At the moment, it’s a case of getting the name around and networking as much as possible. We currently have ongoing dealings with a label to release it on CD and other formats, but that’s yet to be confirmed officially. Hopefully soon!
How did the recording process go?
The EP was recorded in 5 days, so bearing that in mind it was a very focussed effort, and fortunately with a very minimal amount of set-backs. As with most sessions the drums were recorded first within 2 10 hour days, then the guitars, bass and vocals were tracked. I was overseeing and present every day of the recording process , myself and the Engineer (Graham Waller) were totally wiped-out after that one week of little sleep and relentless concentration. We took a few moments to kick-back and chill with some music, food and some funny youtube stuff. The whole thing was a learning curve, and am very pleased with the results that were achieved within the time constraints.
Is there anything on the release you’re not satisfied with?
I think anyone who says they wouldn’t change anything in hindsight is kidding themselves, to be honest. You are your own worst critic, thus naturally there will be tiny changes you would make personally, for example a particular note on a solo, or a vocal or drum pattern you think could have been performed better. Unnoticeable to anyone else who listens to it but only picked-out by yourself really. So in essence, there are one or two things I would change but fortunately we can live with them!
Do you want to discuss any of the lyrics on the album and any themes/hidden meanings/etc. that might be there?
Yeah, sure. The lyrics are very straightforward, no hidden or subliminal meanings behind them as such. They’re simply inspired by morbid horror stories/movies and matching the visual themes for us. The themes are essentially all based around necromancy and death rituals/rites with an apocalyptic goal, with narratives and side-stories in between. A lot of inspiration comes from the Necronomicon by Lovecraft and related grimoires in terms of direct literary inspiration. I’m an avid fan of 80′s horror and splatter films and comics, it’s usually easy enough to write lyrics to these themes but it’s tough to attempt a new angle when a lot of the subject matter has been broached upon before. So just sticking to familiar territory lyrically just fits and suits the sound we’re trying to achieve.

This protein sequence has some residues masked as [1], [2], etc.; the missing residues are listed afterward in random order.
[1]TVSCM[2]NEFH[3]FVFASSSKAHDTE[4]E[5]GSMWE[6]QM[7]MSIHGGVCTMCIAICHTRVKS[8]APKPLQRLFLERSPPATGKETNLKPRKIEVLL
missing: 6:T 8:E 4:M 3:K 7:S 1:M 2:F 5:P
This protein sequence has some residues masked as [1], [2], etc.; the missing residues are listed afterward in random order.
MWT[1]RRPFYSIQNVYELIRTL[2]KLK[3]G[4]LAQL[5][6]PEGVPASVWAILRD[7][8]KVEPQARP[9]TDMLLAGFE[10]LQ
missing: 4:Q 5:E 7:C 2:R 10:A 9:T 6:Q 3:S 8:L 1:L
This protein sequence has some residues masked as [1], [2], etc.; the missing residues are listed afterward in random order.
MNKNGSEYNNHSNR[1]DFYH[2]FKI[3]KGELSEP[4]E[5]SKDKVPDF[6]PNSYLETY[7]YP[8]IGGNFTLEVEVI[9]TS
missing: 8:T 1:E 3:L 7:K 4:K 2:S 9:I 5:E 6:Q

What’s your songwriting process?
Majority of the writing in the early days started as just me and Alex bouncing ideas off each other and listening to a ton of music. The writing process sped-up dramatically when Lee joined, which then transpired into just the two of us meeting-up every weekend and continually getting a better sense of how the structures should form. The latter part of the writing process is still the same to this day, and we are currently writing new material too.
How do you see your songs/direction developing in the future?
In the near future, the direction intends to remain on the same plateau as the EP in terms of style, atmosphere and riffs. Still taking huge influence from classic releases and present releases too.
What does the future hold for Monumentomb?
At present, we are playing our first festival in August in the UK with Onslaught. After that, we have 2 London dates in September with Krow and October with Gravecrusher. And after that, we’re focussing on getting a full-length released and alongside that, we’re looking to and hoping to get onto a tour in the future as well. We intend to remain as an active live band as much as possible, so, touring is always at the forefront of our minds!